During her State of the State speech Jan. 25, Gov. Gretchen Whitmer addressed several proposals, including the MI Kids Back on Track Tutoring Plan and her goal to offer free preschool to 4-year-old children.

During her State of the State speech Jan. 25, Gov. Gretchen Whitmer addressed several proposals, including the MI Kids Back on Track Tutoring Plan and her goal to offer free preschool to 4-year-old children.

Photo provided by Gov. Gretchen Whitmer’s office

Governor addresses tutoring, preschool in State of the State

By: Maria Allard | Metro | Published February 8, 2023


LANSING — During her State of the State address Jan. 25, Gov. Gretchen Whitmer addressed several issues, including education.

While speaking at the State Capitol building, the governor touched on the MI Kids Back on Track Tutoring Plan she unveiled last spring and also her quest for schools statewide to offer free preschool to 4-year-old students.

According to the governor’s speech, data shows that children who attend preschool are more likely to graduate, earn a certificate or degree, and get a good-paying job.

“Let’s expand our bipartisan preschool effort — the Great Start Readiness Program — so every 4-year-old in Michigan can access a free, public preschool education by the end of my second term,” Whitmer said. “This investment will ensure children arrive at kindergarten ready to learn and saves their families upwards of $10,000 a year. It helps parents, especially moms, go back to work. And it will launch hundreds more preschool classrooms across Michigan, supporting thousands of jobs.”

The state of Michigan currently offers free preschool for 4-year-old children whose families qualify for the Great Start Readiness Program. The state-funded program accepts children based on their family income. The governor wants to expand the program for all families in Michigan.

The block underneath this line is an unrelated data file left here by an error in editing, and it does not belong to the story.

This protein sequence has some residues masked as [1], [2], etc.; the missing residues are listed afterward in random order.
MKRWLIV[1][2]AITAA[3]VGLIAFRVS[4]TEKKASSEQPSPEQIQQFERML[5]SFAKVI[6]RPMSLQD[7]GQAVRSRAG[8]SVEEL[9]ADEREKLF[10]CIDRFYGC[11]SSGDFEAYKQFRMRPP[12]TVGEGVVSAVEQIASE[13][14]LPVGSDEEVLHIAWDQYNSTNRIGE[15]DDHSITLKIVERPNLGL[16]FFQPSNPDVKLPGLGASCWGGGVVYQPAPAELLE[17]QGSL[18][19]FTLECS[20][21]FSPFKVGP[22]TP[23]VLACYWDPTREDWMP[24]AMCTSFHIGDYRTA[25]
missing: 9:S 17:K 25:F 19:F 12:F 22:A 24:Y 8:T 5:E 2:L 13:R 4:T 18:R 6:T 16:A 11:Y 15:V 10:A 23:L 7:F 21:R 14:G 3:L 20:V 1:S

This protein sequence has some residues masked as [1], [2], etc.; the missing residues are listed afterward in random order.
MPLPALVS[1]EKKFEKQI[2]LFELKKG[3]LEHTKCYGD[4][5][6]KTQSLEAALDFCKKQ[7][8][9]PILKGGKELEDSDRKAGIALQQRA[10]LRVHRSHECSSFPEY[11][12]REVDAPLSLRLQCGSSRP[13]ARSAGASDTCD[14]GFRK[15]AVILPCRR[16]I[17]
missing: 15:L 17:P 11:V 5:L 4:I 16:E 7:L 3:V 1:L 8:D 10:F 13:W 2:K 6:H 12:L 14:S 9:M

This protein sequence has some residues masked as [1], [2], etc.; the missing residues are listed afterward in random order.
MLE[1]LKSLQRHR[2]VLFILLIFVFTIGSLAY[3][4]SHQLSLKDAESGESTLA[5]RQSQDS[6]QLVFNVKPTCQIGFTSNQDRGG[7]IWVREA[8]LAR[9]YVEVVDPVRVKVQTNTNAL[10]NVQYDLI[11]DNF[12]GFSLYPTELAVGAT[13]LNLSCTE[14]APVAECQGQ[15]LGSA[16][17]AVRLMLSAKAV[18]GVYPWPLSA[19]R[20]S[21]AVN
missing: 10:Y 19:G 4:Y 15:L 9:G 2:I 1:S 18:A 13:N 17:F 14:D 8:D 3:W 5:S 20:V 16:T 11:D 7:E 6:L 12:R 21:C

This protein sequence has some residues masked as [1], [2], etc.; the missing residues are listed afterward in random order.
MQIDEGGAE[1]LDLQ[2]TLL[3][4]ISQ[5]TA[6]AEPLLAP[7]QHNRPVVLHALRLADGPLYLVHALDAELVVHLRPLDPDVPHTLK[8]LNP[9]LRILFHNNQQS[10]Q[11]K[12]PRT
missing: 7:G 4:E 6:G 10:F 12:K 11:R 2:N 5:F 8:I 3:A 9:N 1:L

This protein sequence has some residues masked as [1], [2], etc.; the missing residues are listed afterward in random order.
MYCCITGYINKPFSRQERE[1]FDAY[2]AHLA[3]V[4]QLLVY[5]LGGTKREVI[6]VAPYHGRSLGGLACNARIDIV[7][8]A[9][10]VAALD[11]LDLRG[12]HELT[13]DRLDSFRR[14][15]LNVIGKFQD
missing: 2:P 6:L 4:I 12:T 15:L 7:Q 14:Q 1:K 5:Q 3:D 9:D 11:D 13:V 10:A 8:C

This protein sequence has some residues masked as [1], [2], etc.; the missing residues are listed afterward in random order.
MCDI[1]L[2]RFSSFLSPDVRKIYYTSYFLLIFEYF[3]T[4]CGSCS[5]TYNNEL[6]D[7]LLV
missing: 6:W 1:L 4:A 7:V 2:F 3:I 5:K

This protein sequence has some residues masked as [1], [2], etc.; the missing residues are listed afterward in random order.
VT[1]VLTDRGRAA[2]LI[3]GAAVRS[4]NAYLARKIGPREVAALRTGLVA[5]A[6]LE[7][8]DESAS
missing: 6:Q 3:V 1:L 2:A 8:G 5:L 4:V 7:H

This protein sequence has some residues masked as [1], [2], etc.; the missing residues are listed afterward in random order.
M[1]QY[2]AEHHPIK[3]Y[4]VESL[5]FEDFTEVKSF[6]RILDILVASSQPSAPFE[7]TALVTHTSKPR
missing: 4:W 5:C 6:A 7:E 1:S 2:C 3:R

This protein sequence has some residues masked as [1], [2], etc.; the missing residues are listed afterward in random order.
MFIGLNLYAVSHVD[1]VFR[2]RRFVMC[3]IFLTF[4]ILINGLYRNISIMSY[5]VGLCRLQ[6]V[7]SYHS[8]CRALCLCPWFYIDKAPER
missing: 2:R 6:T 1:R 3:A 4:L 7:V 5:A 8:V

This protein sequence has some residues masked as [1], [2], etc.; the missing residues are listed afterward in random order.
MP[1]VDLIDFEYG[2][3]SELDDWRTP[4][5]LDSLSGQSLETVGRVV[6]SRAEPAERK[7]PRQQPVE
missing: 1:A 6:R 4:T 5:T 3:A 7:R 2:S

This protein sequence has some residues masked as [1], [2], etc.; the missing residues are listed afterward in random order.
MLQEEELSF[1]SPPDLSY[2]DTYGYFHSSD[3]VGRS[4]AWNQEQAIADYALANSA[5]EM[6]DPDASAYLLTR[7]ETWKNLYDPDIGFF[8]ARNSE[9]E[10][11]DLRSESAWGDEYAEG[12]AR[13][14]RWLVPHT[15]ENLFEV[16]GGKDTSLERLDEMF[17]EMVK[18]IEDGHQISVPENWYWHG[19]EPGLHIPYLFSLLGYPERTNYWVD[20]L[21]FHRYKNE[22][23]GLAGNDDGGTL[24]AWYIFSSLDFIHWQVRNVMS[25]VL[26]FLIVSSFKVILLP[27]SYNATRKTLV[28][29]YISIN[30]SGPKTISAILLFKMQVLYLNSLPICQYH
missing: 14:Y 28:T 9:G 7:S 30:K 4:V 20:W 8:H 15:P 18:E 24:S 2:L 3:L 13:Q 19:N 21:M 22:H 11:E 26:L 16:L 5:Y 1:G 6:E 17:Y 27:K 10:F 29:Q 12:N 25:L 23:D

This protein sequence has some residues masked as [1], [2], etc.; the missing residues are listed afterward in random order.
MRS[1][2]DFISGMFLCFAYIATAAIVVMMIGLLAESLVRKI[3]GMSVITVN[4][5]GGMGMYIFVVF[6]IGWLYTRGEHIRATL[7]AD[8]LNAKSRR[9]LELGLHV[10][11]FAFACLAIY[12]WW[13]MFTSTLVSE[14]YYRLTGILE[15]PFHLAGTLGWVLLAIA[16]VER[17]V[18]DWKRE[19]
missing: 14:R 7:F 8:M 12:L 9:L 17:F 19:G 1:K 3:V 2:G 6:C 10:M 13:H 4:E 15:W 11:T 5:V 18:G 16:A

“It puts all the students on a level playing field when they come into kindergarten,” Warren Consolidated Schools Superintendent Robert Livernois said. “The challenge for a teacher is dealing with two different levels of preparedness.”

The free preschool would not be mandatory and not every day. Livernois also realizes that some parents might not feel their children are ready for preschool.

“The mechanics of it are still being worked out,” Livernois said. “I believe the governor’s program is to provide it for those who want it.”

MI Kids Back on Track is a plan to expand tutoring and other learning support across the state for students at all grade levels. According to the governor’s office, the proposal would invest $280 million of Michigan’s $3 billion in additional revenue to offer tutoring and other forms of personalized instruction before, after or during school.

“In a tutoring setting, students get help from a caring, qualified adult who is focused on their specific learning challenges. I am calling on my fellow Michiganders who want to see our kids succeed to join the effort to get our kids back on track,” Whitmer said.

Back on Track would provide extra personalized instruction, including tutoring, to help students get caught up with their studies after losing so much academic time because of the COVID-19 pandemic.

“It can allow a tutor to work with the student on a one-on-one basis with any learning need they have,” Livernois said. “The goal is to get every child what they need to meet their academic goals and help kids to specify learning challenges. Getting that individual attention is much more refined and powerful in addressing the students’ needs.”

Livernois added the objective is to get MI Kids Back on Track operational by spring break of this year. The Warren Consolidated Schools spring break is scheduled for April 3-7.

District 11 state Sen. Veronica Klinefelt, D-Eastpointe, is in favor of both programs.

“I’m a huge advocate of investing in this area,” Klinefelt said, adding that staying on top of education will give students a brighter future and more opportunities. “I look forward to continuing to work with my colleagues in the Senate to produce legislation that supports the plans Governor Whitmer has laid out.”

During her remarks, the governor didn’t specify how the free preschool will be funded.

“How it flows from the budget and what mechanisms are used will be much clearer when (the governor) drops her budget Feb. 8,” Klinefelt said. “I do not see this as being an issue for the taxpayers. Down the road it will save the taxpayers money if our kids have graduated and are ready and prepared to go to work.”